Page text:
brusspup has tons of ingenious tips and tricks for everybody! In this video tutorial, he shows you how to simulate a dolly shot with just a camera tripod.
Check out this cinematography tutorial video that demonstrates how to use the GY-DV5100U Professional DV Camcorder. JVC has upgraded the camera's features and digital processing circuits to meet the requirements of a growing number of broadcasters looking for cost effective alternatives to the over-priced tapeless solutions of other manufacturers. This video is great for cinematographers and filmmaking aficionados alike. Learn all the functions and settings on the GY-DV5100U with this instruc...
John talks about some techniques that are used to capture vast landscapes in a small frame.
In this tutorial, we learn how to make movie rain without getting wet. First, you will need to get a garden hose that has a spout on it and few pieces of PVC pipe. Connect the pieces of PVC pipe together, then stick the head of the hose to the pipe. Keep in mind that you will want to cut the pipe a bit shorter so it's easier to hold. Now, have someone hold up the pipe while you are taping and make sure to stay opposite of the way the wind is blowing. After this, you will have taped rain in a ...
In this video from lunawebs we learn how to use an external monitor with a camcorder. The best way is to use an HDTV and use your HDMI output on the TV. The sound can also come through the monitor if you have a headphone port on the monitor. If you want to go outdoors, it will be more of a challenge. If you do not have an HDMI out on your camera, there is a component you can use. Composite AV outs are cheaper when it comes to monitors and camcorders. If you have a composite monitor, assign th...
This is a hands-on video tutorial that addresses the basic setup and configuration of a Cinevate Brevis 35mm Lens Adapter. We demonstrate this using the Brevis on a Panasonic HVX200 mounted on Zacuto rods and baseplate.
Check out this instructional cinematography video to learn how to load 16mm film into the Arriflex SRII magazine. Professor Plow demonstrates the process of loading the Arri SR2 mag. To start loading the feed side, it needs to be done entirely in the changing bag, in a light tight environment. This cinematography tutorial video is ideal for serious film enthusiasts and professionals alike.
Need some smooth pan shots for your indie film? How about a cool dolly zoom effect? Well, you don't need to be a professional filmmaker to use such a device, but you do need the money for the gear. But—if you can work your way around the workshop, you can probably build your own camera dolly and track just fine. And for under $100! This video shows you how to build your own DIY dolly and dolly track, and all you need are the parts listed below. Then you just need to learn the art of the dolly...
Issac shows another way to create better-looking videos using a wheelchair and a friend to create steady shots.
A steadicam can mean the difference between a professional and steady wide shot of Victorian era London or a wobbly, user-generated content-esque portrayal of some old lamps and streets. Having control over how your camera moves is so vital to good film production.
If you need a dolly for your movie masterpiece, you don't need to go with a professional dolly system. You can save that money for your expensive actors and actresses by building your own DIY camera dolly on the cheap. You'll need some nuts and bolts, PVC pipes, scrap wood, drill bits and a drill, inline wheels and a hammer. This homemade camera dolly will cost you around 65 bucks.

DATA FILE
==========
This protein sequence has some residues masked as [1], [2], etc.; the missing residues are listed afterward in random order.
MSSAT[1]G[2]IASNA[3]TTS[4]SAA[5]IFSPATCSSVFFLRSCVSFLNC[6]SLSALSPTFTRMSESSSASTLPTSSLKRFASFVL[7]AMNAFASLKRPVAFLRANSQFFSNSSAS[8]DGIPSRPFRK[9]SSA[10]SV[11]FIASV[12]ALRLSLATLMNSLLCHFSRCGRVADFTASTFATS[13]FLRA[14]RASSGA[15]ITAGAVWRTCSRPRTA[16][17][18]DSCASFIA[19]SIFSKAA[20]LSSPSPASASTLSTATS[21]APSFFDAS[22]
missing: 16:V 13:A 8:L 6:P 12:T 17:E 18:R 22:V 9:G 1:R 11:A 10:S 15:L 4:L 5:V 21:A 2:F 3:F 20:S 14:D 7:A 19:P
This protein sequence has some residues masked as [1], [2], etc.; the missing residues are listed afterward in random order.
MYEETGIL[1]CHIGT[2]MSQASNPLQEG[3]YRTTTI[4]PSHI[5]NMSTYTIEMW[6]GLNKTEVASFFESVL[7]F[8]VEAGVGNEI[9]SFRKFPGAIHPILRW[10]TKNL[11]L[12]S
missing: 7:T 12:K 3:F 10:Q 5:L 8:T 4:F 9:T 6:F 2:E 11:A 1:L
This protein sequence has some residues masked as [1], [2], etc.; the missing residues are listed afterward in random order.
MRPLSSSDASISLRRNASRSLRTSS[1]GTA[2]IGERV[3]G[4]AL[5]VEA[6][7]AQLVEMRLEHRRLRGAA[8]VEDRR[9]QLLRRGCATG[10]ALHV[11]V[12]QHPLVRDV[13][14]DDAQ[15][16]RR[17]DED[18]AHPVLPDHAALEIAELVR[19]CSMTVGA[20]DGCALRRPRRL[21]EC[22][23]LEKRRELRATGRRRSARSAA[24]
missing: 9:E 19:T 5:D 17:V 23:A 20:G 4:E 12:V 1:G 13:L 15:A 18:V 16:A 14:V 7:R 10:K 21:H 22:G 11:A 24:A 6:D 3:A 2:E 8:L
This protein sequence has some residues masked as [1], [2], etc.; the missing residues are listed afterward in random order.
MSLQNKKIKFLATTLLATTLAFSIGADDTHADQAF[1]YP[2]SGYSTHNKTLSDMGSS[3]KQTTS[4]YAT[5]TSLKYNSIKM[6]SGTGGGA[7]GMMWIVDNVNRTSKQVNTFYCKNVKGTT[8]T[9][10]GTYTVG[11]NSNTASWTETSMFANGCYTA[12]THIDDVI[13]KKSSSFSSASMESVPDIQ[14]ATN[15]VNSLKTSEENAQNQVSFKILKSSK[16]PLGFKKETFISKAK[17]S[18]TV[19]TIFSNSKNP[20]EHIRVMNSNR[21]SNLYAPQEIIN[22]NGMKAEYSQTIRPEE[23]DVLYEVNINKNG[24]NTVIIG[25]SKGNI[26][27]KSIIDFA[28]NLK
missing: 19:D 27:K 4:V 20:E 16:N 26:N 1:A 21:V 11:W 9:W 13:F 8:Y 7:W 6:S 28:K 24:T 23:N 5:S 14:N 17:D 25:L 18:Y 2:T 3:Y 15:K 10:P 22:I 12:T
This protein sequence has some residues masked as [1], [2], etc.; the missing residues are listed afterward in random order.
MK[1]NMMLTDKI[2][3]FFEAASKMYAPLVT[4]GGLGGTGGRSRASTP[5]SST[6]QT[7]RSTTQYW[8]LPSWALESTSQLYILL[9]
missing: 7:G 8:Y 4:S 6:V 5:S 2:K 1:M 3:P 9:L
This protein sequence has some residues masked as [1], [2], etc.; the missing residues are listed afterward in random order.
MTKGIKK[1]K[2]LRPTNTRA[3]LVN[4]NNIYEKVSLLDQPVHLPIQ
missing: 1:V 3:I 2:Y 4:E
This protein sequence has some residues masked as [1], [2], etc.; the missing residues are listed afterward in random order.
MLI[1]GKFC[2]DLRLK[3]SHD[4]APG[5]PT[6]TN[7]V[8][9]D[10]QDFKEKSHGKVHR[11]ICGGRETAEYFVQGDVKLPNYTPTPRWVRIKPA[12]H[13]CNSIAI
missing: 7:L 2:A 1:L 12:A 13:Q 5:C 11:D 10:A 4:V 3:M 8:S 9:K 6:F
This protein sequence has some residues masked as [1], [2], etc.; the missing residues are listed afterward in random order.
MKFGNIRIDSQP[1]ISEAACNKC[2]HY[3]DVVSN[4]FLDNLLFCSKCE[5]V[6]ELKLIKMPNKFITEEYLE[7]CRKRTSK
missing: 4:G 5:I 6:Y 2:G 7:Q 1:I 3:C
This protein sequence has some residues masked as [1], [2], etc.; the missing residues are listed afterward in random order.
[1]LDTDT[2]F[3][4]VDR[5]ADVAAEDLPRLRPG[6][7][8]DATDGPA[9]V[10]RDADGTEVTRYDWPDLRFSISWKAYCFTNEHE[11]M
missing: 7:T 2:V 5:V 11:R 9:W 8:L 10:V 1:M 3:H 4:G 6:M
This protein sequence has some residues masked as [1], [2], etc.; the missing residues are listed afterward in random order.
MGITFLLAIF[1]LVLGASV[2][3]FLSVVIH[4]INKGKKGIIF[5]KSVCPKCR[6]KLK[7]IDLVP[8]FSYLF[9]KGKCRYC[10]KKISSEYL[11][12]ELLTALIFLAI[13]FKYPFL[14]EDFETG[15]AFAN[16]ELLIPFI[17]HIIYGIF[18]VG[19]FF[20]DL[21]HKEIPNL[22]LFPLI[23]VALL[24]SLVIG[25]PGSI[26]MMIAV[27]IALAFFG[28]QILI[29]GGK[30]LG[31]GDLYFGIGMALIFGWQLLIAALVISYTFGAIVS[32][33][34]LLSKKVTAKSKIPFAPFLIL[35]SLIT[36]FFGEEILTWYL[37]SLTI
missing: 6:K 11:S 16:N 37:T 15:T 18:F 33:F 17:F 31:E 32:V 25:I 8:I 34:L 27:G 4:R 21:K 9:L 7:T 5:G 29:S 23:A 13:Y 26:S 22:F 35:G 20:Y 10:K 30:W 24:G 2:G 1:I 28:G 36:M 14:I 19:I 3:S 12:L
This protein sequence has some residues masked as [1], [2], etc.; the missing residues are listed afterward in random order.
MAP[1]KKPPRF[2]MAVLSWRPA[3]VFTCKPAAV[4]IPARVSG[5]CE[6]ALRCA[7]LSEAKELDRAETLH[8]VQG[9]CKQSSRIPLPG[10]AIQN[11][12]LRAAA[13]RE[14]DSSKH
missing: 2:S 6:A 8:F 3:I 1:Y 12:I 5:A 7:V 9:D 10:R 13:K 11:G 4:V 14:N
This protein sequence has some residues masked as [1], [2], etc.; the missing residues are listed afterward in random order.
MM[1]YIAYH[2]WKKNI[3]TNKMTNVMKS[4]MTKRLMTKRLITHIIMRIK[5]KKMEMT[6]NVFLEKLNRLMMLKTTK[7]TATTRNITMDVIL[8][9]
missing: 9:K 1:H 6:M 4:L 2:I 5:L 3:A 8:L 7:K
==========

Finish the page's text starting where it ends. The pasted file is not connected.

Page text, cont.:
When you're shooting a film, being able to see what you're shooting well and adjust on the fly is crucial. With the tiny screen on most cheap cameras, this is kind of a crapshoot. This video will show you a cheap way to solve this problem: converting a car $50 car LCD screen into a portable video monitor that you can attach to your camera and run off of batteries on set. The screen is probably bigger and nicer than the one on your camera, and will improve the quality and productivity of your ...
Ikea Hacker features a nice Ikea mod: Romain turns the Ivar side unit into a camera dolly. "A few days ago, I found out that the Ivar 'wooden ladder' was perfect to use it as rails for my cinema dolly! I can now make some nice sequence shots with this 18€ accessory from Ikea."
In this DIY video, we show you how we built our camera crane. This was all done with a table saw, drill and hack saw.
Maybe you've never heard of the Dutch Roll camera effect, but you've seen it in movies whenever a character is delirious and the camera starts spinning crazily end over need. In this tutorial you'll learn how to set up a cheap version of the effect with a plain old hand drill. Now you can give your audiences vertigo just like the pros do!
This is an easy and simple dolly you can make with just a few lengths of PVC pipe and some wheels taken from a pair of Rollerblades. You'll also need a few pieces of hardware to attach it, like screws.
You will see a great way to light and set up a blue/green screen for your next video. There are a lot of tips that will come in handy if you want to film on a blue/green screen and don't want to pay outrageous fees to do so. The key in setting up is to block out all outside sources of light so you have just the desired amount of lighting coming just from your own sources and also setting up the screen and stretching it out as tight as possible so you won't see any creases or snags in the mate...
This tutorial is for complete beginners to time-lapse photography and will show you all the settings and equipment you'll need to start taking time-lapse videos with a DSLR camera relatively cheaply. Although this tutorial focuses on the Canon 7D, the steps outlined and equipment discussed also applies to other models available on the market.